HIS EXCELLENCY ISMAIL
OF FOREIGN AFFAIRS OF THE REPUBLIC OF TURKEY
THE 56TH SESSION
OF THE GENERAL ASSEMBLY
12 NOVEMBER 2001
1) Terrorism does not have a religion, geography and there can be no
justification for terrorist acts under
2) Using ‘double standards’ is the main obstacle to the fight against terrorism.
3) Terrorism is a global phenomenon
1) I will try to elaborate:
a) No ideal, no cause and no end can justify terrorism.
b) To identify terrorism with any religion is a sacrilege against all religions. We strongly condemn those who couple the name of a religion to define terrorism or terrorists. To fight this dangerous trend, we fully support all initiatives, which aim at dispelling such erroneous approaches. We commend the ongoing efforts of the U.N. and other initiatives in the same vein. In this context, Turkey has proposed an informal forum between members of or aspirants to the EU and OIC, for the discussion of issues pertaining to “Harmony of Civilizations”, in a political perspective. We have the initial support of the relevant organizations and several countries. We hope to realize this conference by February 2002.
c) Terrorism does not have a geography. What manifests itself in different countries, in the West and in the East, all over the world, is the “same terrorism”. The anti-terrorist struggle, to be serious and effective, has to be all encompassing and deal with all terrorist centers, activities, logistics, and address all countries that harbor and tolerate terrorism, or are indifferent to terrorist groups which incite or actively plan, finance or command terrorist operations that are executed in another’s country.
2) Being drawn into the trap of ‘double standards’ in defining terrorism or in dealing with it, is an inherent support for terrorism. Unfortunately, we have been witnessing several cases of double standards. I will try to give some examples:
There is a de facto distinction made in several countries’ conceptual approach, between ‘bad’ terrorists who work against that particular country, and the ‘tolerated’ terrorists, who, while enjoying a safe haven in the same country, incite, plan, finance and sometimes command terrorist acts in another. My country, as well as several others, has been a victim of this ‘double standard’ approach. Groups who claim to be the followers of whatever cause, openly advocate the use of terrorist means under pretexts of all sorts. Their activities and messages, which call for violence, sometimes assassination, are freely propagated, sometimes transmitted through the ‘legal’ media in their host countries. In short, acts and calls, which would draw immediate reaction if they were carried out by indigenous terrorists targeting their own country, are ‘ignored’, are ‘tolerated’ when they emanate from guest terrorists, aiming at their country of origin. This unfortunate distinction between terrorists that hurt others but not us, the prevailing double standards, have to be overcome if we are serious about fighting terrorism.
3) Terrorism is a global phenomenon that crosses borders and the fight against it requires effective international cooperation. We strongly support the resolutions adopted by the U.N. Security Council and General Assembly since September 11, condemning the terror attacks on the U.S. and calling for effective international action against the perpetrators, organizers and sponsors of these vile acts. Security Council Resolution 1373, in particular, provides a clear road map regarding the steps that need to be taken to combat terrorism more effectively. We hope that all member States will fully comply with this groundbreaking resolution. The establishment of the Counter-terrorism Committee to monitor implementation of Resolution 1373 is a major development.
We welcome the joint declarations by the EU of 14 and 21 September 2001. Turkey aligned herself with both. We expect their prompt and resolute implementation. EU is in the process of identifying terrorist organizations and their support networks. However, the list of terrorist organizations to be drawn up by the EU must not be restricted only to the geographical area of its members. It should definitely include those groups, which finance, plan and command terrorist activities in other countries.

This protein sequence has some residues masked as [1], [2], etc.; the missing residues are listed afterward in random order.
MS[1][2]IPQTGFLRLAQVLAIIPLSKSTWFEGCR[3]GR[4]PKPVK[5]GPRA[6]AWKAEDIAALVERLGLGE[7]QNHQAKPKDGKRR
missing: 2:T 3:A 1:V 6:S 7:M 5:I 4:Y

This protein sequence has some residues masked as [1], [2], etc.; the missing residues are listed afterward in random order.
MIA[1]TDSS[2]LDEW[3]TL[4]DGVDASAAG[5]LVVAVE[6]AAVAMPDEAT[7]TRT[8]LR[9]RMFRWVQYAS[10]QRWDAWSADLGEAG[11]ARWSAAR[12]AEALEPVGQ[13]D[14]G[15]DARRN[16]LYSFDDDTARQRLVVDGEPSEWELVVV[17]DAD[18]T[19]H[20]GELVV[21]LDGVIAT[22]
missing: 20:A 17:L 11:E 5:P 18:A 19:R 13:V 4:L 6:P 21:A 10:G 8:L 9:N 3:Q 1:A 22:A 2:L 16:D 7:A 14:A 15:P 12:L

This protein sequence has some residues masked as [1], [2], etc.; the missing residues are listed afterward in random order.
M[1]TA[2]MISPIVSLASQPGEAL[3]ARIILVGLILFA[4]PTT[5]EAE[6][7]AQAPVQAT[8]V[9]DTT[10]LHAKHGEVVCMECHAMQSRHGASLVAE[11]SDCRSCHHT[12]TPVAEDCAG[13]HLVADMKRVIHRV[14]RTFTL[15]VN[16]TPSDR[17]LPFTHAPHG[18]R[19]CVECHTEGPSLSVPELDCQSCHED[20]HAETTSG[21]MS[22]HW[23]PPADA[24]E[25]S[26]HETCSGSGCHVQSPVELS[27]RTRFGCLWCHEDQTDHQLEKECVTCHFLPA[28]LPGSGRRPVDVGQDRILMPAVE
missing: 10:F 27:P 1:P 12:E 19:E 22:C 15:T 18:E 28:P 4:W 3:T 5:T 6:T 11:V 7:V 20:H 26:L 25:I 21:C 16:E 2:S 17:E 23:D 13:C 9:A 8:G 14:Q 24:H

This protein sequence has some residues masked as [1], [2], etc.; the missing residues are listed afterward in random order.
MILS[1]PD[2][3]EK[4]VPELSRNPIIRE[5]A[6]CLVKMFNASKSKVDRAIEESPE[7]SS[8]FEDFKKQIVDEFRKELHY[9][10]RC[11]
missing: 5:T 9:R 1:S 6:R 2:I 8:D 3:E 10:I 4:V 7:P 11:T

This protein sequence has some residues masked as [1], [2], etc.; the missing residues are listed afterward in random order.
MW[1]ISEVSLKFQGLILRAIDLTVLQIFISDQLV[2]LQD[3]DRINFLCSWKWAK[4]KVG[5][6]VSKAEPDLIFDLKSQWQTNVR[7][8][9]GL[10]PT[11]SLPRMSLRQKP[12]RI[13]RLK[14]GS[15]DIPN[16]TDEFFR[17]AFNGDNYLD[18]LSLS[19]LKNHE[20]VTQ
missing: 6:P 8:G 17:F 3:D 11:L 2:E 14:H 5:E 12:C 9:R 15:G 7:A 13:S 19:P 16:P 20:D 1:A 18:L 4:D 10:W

There is a drastic need for vigilance and further cooperation between
the relevant authorities, namely the justice and interior ministries of
all countries. A radical change of attitude is imperative.
In order for it to be credible and effective, the anti-terror struggle has to be comprehensive and deal with all terrorist centers. In this respect, there is a need for increased cooperation particularly between the judicial and security bodies of all countries. It is also incumbent upon all U.N. member states to adopt the existing international legislation and to review their relevant national laws accordingly. We invite those States that have not yet done so, to become parties to the twelve international conventions on specific terrorist offenses. Turkey is party to ten of these conventions and has signed the remaining two, initiating ratification procedures for them.
International efforts to combat terrorism cannot be fully effective in the absence of a global convention in this field. The Comprehensive Convention on International Terrorism, now under discussion at the Working Group established by the Sixth Committee, is our best chance to address this shortcoming. Although all participants have displayed remarkable flexibility, the Working Group has failed to resolve two central and interrelated issues; namely, the definition of terrorist offense and the exclusions from the scope of the Convention. Taking this opportunity, I wish to call upon all States to make an additional effort towards finalizing the Convention.
I have to add though that unless all countries display the same willingness, commitment and vigor in fulfilling their responsibilities, no amount of new conventions can bring us victory against terrorism.
In combating terrorism, we cannot ignore the fact that this scourge feeds on deteriorating social, economic and political conditions. Illiteracy, destitution, bigotry, racism, social and political injustice and similar sources of grievance all play a role in creating a fertile ground for terrorism. The gap between the richest and the least fortunate nations of the world keeps widening at an alarming pace. Threats like illegal mass migration, corruption, drug and arms smuggling, money laundering and other types of organized crime are on the increase.